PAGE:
German teens turn to grown-up books

German youngsters are as keen on reading as ever, but are turning away from books aimed specifically at young adults, figures from the annual Leipzig book fair on Friday suggested.

German teens turn to grown-up books
Photo: DPA

With 42 percent of the country’s 12- to 19-year-olds reading a book daily or several times a week, there has been little change in the pastime’s popularity, a JIM young people’s media usage study from the Association for Children’s and Youth Literature (AKJ) revealed.

Yet their tastes are changing and they are more often choosing books aimed at adults, meaning fiction targeted specifically at children or young adults is falling out of favour.

In 2012, youth fiction made up 15.6 percent of total book sales in Germany – putting the genre in second place behind frontrunner general fiction, the German Publishers and Booksellers Association said.

A clear trend for books with no clear target age range had emerged over recent years, Renate Reichstein from the AKJ said.

Examples would be series like Twilight, or The Hunger Games which are more ambiguous in their target audience.

Real, physical books were, in general, facing ever-tougher competition from new media such as online newspapers, apps and e-books, said Jörg Maas, chairman of the pro-reading Lesen foundation. He did admit though, that modern technology was helping motivate young people to read more.

He denied critics’ claims that e-readers were replacing children’s books, as the JIM study showed just two percent of German children regularly used the devices.

Leipzig book fair is one of the largest of is kind in Germany. It opened its doors on Thursday 14th and in the first day and a half had more than 64,000 visitors.

DAPD/The Local/jcw

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Is Leipzig really Germany’s ‘ultimate travel destination’?

The Saxonian city of Leipzig has been named by traveller’s bible Lonely Planet as its “ultimate” travel tip for Germany. Does the Local Germany’s knowledgeable readership agree?

The city centre of Leipzig.
The city centre of Leipzig. Photo: Jan Woitas/dpa-Zentralbild

Long a cult favourite among Germany fans, the left-wing city of Leipzig appears to now be gaining mainstream recognition after the Lonely Planet crowned it the country’s top travel destination this week.

In a new book titled “Ultimate German Travel Destinations – the top 250”, the travel publisher put Leipzig ahead of picturesque getaways such as Lake Constance and the Zugspitze as its number one destination.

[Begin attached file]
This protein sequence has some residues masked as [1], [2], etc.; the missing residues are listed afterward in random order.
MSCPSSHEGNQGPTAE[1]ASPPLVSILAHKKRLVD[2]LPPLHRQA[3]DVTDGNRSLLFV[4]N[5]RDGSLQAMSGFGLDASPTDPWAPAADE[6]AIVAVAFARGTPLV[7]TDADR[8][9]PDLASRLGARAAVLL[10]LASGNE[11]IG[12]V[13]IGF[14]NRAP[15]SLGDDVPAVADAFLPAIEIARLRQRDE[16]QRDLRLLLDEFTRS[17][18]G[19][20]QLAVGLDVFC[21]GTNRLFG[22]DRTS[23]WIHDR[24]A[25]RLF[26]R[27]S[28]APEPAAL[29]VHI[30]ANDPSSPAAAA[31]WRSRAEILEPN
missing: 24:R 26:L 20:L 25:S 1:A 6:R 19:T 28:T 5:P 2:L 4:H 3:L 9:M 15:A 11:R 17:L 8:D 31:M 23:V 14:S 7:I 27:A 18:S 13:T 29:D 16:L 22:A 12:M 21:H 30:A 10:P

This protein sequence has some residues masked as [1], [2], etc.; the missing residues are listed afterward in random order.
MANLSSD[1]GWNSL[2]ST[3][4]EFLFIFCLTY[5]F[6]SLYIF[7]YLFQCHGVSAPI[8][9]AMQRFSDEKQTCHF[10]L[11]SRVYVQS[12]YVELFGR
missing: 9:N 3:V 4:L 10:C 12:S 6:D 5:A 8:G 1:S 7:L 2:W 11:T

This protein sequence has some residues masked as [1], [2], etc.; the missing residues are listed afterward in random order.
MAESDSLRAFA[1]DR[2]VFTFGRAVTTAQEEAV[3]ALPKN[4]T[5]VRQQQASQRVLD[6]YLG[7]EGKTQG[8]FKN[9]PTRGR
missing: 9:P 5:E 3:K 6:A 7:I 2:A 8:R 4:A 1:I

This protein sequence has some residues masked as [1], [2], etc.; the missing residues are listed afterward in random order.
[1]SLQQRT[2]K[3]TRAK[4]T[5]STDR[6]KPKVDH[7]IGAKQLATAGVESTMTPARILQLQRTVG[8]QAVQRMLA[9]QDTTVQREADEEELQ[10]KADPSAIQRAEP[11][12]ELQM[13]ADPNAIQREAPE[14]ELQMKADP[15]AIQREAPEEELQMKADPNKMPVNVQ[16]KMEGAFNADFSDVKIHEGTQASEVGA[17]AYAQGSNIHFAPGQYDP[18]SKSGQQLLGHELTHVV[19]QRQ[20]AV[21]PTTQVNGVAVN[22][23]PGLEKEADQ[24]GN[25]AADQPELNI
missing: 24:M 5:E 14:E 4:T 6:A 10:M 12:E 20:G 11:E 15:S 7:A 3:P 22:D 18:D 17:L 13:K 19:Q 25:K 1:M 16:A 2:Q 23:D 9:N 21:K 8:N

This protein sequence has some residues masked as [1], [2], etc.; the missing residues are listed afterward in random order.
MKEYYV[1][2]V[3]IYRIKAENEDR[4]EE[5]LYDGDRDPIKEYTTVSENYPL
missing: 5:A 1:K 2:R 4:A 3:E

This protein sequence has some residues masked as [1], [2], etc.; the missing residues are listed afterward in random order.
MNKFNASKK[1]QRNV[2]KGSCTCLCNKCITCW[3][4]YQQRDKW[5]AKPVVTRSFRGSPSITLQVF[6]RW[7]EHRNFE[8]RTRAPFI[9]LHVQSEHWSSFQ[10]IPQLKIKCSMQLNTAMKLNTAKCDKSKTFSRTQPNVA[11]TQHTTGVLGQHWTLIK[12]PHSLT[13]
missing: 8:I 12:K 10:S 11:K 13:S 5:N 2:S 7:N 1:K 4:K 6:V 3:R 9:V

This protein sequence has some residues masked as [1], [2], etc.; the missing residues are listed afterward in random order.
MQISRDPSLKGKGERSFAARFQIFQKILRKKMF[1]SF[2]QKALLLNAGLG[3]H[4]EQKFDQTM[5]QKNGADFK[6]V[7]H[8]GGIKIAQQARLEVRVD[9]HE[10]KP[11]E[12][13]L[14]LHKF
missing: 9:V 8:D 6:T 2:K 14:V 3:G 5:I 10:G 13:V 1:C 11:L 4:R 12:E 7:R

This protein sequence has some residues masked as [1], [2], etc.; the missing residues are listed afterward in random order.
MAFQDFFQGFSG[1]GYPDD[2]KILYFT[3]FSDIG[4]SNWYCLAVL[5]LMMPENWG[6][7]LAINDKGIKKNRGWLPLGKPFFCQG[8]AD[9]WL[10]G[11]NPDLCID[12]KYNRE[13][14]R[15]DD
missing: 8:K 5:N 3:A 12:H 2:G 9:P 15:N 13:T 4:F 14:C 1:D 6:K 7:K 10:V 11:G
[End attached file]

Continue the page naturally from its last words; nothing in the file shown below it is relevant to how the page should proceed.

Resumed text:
“The hype that some say surrounds the city isn’t hype t all: Leipzig really is hipper than Berlin, and hotter than Munich, especially among millennials,” the guidebook boldly claims.

It goes on to lavish praise on the city of 600,000 inhabitants as “young, exciting, multifaceted – sometimes colourful, sometimes grey – and with a vibrant liveliness.”

“Everyone wants to go to the city where the anti-GDR demonstrations started,” the guidebook continues. “It is the home of Auerbachs Keller (made famous by Goethe and Faust); it’s the city of street art and wave gothic festivals; and its artistic scene at the Baumwollspinnerei is second to none.”

READ ALSO: A love letter to the eastern German city of Leipzig

‘Not cooler than Berlin’

Reaction to the list among the Local’s readership was mixed.

“It is a beautiful city and it’s easy to navigate. I find it hard to say that it’s cooler than Berlin, though. Berlin simply has more,” one reader told us on Facebook. “It’s the kind of place where people find their ‘spot.” I think most people in Leipzig know about most places in Leipzig. It’s a much smaller city. That may just be a more favourable lifestyle for some.”

Praise for Saxony’s biggest city ranged from admiration for the beauty of its architecture (particularly its train station) to the vibrancy of its arts scene.

Others suggested that Leipzig is indeed overhyped and that it can’t compete with natural wonders such as the pristine Königssee in the Bavarian Alps.

Lake Constance wins silver

Lake Constance, the country’s largest body of fresh water, came in second on the list.

The authors praised the southern See, which borders Switzerland and Austria, for “the many beautiful spots on its shores: Lindau, Meersburg, Überlingen, Constance and more – often surrounded by lush orchards.”

A regatta on the Bodensee in September 2021. Photo: dpa | Felix Kästle 

Hamburg’s new Elbphilharmonie concert hall came in third. 

“It’s impossible to imagine the Hanseatic city’s skyline without this glass work of art, which soars into the sky above the harbour like a frozen wave,” the book notes.

Also in the top ten were the Wattenmeer, which is a huge nature reserve on the North Sea coast, Berlin’s museum island, the sandstone hills of Saxony, and Germany’s highest peak, the Zugspitze in Bavaria.